The Administration Console uses an application installation assistant to help you install a new application for configuration and deployment to a new WebLogic Server environment. After you install an application or module and select deployment targets, the deployment files are available in the WebLogic Server domain and can be configured, distributed, and deployed as necessary.
Follow the steps in Install applications and modules in Oracle WebLogic Server Administration Console Online Help to install your application to your WebLogic Server domain.
Use the Administration Console to edit any deployment configuration properties for the application you installed in Installing the Application Archive and save the configuration to a deployment plan.
On the Configuration page, edit one or more configuration properties as needed for your application. For example, change the Session Invalidation Interval to 80 seconds and the Session Timeout to 8000 seconds.
Click Save to save your changes. The Administration Console stores your configuration changes to a new deployment plan. If you deployed your application from a root directory, the Administration Console automatically places the new deployment plan in the
\plan subdirectory of the root directory. For example,
Example 4-1 shows a sample deployment plan generated by the steps in Creating a New Deployment Plan to Configure an Application.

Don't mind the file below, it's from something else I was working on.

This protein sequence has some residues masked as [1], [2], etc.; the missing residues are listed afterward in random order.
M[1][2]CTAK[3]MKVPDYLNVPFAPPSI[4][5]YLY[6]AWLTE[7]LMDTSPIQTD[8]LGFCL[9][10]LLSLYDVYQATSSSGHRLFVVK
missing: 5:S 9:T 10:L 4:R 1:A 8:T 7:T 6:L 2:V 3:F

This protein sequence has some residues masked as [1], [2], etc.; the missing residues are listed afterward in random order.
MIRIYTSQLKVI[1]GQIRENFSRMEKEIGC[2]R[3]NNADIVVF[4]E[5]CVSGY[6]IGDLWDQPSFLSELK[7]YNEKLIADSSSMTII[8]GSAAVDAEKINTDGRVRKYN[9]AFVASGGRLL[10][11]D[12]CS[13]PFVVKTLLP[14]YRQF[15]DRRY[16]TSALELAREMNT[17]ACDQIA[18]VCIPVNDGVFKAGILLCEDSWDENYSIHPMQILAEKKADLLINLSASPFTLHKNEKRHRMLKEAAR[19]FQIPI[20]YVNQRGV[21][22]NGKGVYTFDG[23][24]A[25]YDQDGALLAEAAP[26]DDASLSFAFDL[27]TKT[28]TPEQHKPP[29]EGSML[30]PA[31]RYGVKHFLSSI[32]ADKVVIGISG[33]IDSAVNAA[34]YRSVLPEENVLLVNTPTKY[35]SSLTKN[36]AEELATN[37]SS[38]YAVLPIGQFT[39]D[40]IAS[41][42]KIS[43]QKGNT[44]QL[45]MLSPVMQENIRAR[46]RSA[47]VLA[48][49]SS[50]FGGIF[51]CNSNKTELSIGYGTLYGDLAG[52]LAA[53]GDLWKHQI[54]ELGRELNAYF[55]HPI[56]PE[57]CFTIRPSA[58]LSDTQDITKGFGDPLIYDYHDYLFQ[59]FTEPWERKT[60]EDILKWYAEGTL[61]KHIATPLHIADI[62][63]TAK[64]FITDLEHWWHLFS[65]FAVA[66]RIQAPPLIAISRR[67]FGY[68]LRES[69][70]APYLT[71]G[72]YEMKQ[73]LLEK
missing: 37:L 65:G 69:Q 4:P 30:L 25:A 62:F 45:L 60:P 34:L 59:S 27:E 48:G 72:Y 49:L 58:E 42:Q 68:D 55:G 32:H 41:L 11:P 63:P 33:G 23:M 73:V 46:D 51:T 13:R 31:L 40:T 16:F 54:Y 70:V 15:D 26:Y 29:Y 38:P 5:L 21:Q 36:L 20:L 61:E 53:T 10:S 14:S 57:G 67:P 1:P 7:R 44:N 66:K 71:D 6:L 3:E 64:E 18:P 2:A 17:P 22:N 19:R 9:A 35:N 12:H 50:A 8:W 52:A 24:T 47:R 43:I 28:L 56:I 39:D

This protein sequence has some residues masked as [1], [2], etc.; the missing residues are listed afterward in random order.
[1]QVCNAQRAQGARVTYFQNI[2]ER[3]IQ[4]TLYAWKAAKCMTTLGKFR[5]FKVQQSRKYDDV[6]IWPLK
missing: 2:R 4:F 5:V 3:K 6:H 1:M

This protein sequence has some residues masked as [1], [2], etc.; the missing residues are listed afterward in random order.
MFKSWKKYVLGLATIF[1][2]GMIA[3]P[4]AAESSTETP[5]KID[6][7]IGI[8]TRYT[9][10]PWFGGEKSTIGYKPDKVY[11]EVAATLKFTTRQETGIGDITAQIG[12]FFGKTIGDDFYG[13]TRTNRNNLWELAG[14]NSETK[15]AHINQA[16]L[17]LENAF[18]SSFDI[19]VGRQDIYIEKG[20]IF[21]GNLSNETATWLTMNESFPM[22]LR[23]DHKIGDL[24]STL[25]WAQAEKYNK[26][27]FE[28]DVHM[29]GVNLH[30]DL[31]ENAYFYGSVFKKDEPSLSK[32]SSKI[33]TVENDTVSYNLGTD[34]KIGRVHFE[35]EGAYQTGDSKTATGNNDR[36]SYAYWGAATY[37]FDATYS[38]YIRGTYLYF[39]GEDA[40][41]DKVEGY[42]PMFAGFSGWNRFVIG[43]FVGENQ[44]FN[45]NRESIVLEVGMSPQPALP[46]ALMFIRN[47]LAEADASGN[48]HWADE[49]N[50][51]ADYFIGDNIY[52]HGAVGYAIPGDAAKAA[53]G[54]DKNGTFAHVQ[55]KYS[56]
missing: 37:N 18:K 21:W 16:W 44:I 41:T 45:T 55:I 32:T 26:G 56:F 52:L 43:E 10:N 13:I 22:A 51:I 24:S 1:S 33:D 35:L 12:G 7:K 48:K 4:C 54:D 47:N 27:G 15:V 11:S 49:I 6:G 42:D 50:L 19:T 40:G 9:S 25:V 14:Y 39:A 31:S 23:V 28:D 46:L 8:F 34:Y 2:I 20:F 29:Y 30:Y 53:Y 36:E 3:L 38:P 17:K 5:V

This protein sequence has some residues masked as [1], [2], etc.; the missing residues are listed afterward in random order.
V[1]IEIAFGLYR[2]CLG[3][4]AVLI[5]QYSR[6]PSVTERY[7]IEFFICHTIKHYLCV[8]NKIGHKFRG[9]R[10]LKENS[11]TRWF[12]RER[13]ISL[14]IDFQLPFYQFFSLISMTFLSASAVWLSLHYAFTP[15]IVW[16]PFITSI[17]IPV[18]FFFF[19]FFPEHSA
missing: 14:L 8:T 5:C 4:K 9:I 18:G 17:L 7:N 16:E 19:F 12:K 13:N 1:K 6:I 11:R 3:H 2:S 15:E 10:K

<deployment-plan xmlns="http://xmlns.oracle.com/weblogic/deployment-plan"> <application-name>sample_root</application-name> <variable-definition> <variable> <name>SessionDescriptor_InvalidationIntervalSecs_11029744771850</name> <value>80</value> </variable> <variable> <name>SessionDescriptor_TimeoutSecs_11029744772011</name> <value>8000</value> </variable> </variable-definition> <module-override> <module-name>myApp.ear</module-name> <module-type>ear</module-type> <module-descriptor external="false"> <root-element>weblogic-application</root-element> <uri>META-INF/weblogic-application.xml</uri> </module-descriptor> <module-descriptor external="false"> <root-element>application</root-element> <uri>META-INF/application.xml</uri> </module-descriptor> </module-override> <module-override> <module-name>myWebApp.war</module-name> <module-type>war</module-type> <module-descriptor external="false"> <root-element>weblogic-web-app</root-element> <uri>WEB-INF/weblogic.xml</uri> <variable-assignment> <name>SessionDescriptor_InvalidationIntervalSecs_11029744771850</name> <xpath>/weblogic-web-app/session-descriptor/invalidation-interval-secs</xpath> </variable-assignment> <variable-assignment> <name>SessionDescriptor_TimeoutSecs_11029744772011</name> <xpath>/weblogic-web-app/session-descriptor/timeout-secs</xpath> </variable-assignment> </module-descriptor> <module-descriptor external="false"> <root-element>web-app</root-element> <uri>WEB-INF/web.xml</uri> </module-descriptor> </module-override> <module-override> <module-name>sample_root</module-name> <module-type>ear</module-type> <module-descriptor external="false"> <root-element>weblogic-application</root-element> <uri>META-INF/weblogic-application.xml</uri> </module-descriptor> <module-descriptor external="false"> <root-element>application</root-element> <uri>META-INF/application.xml</uri> </module-descriptor> </module-override> <config-root>C:\sample_root\plan</config-root> </deployment-plan>